A similar case in New York also ruled that the purchase mark-up method is adequate for computing the sales tax liability when sufficient records are not provided during an audit. In this case, a 24-hour deli and grocery store was unable to provide any sales documents, as these items were not maintained by the business. Cash register receipts did not identify taxable vs. nontaxable items and were not properly maintained. Sales tax returns were prepared using bank deposits and purchase information and did not match the monthly worksheets provided. Additionally, general ledger detail was also not available. Finally, the taxpayer refused to sign a waiver of the statute of limitations and to allow a physical observation of the business operations.

After repeated requests for sales detail and complete purchase records, the auditor used invoices of third-party purchases as a 12-month sample of the audit period for estimating sales tax liability for beer, soda, other beverages and cigarettes. The auditor computed the monthly average of purchases and applied this estimate to the remaining periods of the audit. These amounts were then marked up based on the retail mark-up amounts reflected in two years of income tax returns filed prior to the audit period to calculate gross sales.

The taxpayer argued that the auditor had not adequately taken into account all the information that was provided in computing the sales tax liability due. However, the tribunal found that the method used by the auditor was adequate and that the taxpayer could not support its assertion that the tax was erroneously calculated since it had failed to provide adequate books and records. It was further noted that any imprecision in the audit results were the direct result of the taxpayer’s failure to keep and maintain adequate records of all its sales as required by New York Law. [2]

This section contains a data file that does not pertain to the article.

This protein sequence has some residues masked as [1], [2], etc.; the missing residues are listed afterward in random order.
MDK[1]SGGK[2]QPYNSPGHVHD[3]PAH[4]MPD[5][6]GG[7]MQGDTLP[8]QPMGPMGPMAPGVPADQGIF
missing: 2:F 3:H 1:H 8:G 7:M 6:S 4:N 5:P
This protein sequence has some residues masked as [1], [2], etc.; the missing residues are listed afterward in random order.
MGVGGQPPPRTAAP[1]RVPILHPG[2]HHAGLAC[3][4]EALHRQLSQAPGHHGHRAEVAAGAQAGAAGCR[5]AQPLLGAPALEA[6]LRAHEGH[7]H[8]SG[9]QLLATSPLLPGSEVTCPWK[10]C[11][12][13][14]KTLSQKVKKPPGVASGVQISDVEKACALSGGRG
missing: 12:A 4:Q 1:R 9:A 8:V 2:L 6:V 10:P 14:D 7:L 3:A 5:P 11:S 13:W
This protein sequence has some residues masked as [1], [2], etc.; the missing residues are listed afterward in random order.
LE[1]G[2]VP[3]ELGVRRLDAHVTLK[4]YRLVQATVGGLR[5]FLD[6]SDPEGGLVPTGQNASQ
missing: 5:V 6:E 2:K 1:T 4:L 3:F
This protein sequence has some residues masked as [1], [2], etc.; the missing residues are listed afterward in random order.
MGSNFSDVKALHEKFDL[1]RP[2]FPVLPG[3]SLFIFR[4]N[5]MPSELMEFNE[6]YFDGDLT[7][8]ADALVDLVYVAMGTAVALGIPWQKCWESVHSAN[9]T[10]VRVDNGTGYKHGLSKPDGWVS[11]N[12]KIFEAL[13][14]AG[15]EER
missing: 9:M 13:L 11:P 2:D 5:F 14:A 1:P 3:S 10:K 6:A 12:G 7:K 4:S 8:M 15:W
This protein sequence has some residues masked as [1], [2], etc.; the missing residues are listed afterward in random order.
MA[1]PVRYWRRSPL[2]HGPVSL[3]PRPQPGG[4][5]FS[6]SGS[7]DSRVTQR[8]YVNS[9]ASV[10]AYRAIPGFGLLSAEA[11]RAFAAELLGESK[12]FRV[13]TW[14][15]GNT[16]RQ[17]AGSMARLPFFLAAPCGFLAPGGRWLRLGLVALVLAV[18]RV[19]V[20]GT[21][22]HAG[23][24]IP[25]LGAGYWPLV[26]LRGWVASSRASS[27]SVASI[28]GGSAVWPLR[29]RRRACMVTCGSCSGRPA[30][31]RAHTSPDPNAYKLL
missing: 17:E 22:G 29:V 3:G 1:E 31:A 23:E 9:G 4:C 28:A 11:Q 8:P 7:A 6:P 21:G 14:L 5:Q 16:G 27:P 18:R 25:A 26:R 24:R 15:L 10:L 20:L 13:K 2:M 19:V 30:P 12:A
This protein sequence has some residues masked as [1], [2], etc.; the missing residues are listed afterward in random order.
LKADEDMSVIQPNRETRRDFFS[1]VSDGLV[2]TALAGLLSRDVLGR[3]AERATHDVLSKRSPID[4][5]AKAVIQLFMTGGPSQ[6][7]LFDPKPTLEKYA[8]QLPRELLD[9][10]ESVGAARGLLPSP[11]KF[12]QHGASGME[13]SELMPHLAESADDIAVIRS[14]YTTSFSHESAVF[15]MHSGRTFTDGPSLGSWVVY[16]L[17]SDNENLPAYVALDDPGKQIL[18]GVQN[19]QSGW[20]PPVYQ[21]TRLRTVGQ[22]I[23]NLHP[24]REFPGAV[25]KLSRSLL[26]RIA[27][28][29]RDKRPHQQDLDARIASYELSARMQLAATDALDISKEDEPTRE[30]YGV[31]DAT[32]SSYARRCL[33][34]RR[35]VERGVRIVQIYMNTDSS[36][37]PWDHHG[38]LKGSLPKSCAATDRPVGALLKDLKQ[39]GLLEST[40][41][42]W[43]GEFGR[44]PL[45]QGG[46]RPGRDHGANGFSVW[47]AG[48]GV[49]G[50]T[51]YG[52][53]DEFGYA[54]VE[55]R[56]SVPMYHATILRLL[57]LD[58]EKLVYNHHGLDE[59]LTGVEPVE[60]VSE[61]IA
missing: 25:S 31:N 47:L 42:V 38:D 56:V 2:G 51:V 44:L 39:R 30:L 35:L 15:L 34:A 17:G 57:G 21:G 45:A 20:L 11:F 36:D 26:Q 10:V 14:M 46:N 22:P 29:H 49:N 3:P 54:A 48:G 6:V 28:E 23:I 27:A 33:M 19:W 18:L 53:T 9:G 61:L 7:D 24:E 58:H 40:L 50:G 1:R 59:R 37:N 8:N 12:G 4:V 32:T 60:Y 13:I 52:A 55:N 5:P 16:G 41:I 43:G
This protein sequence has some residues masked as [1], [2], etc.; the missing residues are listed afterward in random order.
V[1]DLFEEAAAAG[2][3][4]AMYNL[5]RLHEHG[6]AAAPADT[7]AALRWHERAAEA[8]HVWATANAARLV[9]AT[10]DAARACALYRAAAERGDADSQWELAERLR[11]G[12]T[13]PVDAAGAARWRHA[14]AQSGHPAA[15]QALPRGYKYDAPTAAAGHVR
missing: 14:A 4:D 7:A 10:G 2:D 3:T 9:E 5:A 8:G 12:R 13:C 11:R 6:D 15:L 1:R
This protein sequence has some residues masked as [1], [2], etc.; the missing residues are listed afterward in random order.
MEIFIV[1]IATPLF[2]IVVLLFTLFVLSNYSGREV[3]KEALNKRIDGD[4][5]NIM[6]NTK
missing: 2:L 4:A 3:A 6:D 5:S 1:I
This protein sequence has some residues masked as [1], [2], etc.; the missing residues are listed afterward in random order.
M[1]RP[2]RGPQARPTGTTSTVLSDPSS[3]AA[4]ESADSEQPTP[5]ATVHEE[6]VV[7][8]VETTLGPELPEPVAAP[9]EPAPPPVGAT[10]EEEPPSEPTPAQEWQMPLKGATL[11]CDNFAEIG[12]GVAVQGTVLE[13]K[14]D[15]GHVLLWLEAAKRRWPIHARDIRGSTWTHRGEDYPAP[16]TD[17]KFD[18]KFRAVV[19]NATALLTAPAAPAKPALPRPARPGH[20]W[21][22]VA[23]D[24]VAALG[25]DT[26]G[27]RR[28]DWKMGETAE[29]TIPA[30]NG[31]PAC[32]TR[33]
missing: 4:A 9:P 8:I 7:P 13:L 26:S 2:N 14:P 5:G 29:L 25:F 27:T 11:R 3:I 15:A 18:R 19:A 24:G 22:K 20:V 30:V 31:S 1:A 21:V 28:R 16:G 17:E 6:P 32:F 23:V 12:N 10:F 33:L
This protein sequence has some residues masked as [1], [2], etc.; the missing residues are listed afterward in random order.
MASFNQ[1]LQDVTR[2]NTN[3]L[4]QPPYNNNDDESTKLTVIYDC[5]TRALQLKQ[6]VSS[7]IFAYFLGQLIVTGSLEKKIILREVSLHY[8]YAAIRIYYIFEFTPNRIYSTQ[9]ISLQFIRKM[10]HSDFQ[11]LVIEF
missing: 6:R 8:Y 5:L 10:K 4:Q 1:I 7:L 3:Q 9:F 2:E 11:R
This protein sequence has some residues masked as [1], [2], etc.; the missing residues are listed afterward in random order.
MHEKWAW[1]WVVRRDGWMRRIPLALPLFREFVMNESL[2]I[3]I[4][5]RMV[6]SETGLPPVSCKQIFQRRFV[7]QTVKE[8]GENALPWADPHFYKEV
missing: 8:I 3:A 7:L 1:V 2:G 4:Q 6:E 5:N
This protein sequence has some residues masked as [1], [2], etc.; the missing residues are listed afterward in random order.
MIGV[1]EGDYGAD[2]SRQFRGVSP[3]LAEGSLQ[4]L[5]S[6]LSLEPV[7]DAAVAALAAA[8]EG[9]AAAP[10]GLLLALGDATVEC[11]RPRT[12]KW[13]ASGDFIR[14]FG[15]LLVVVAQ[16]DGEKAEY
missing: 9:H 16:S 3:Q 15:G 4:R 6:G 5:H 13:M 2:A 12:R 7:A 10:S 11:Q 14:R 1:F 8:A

As you can see, when good supporting records are not provided during an audit, the taxpayer is open to an alternative audit methodology as selected by the auditor to determine the sales tax liability due. In many cases, these methodologies will not provide in a favorable result for the taxpayer. However, without adequate records, it is likely difficult to sustain any arguments to reduce the assessment under appeal.

The SALT team at Aprio is experienced at assisting our clients with audit preparation and defense. Specifically, we help clients understand that audit preparation does not begin when the audit notice is received; rather, proper preparation occurs throughout the period, by maintaining sufficient records of sales and purchases as well as exemption certificate documentation. Our team will review your sales/use tax processes, and we will recommend changes that will better prepare your business to comply with sales tax rules and to obtain a favorable result in the event of an audit. We constantly monitor these and other important state tax issues, and we will include any significant developments in future issues of the Aprio SALT Newsletter.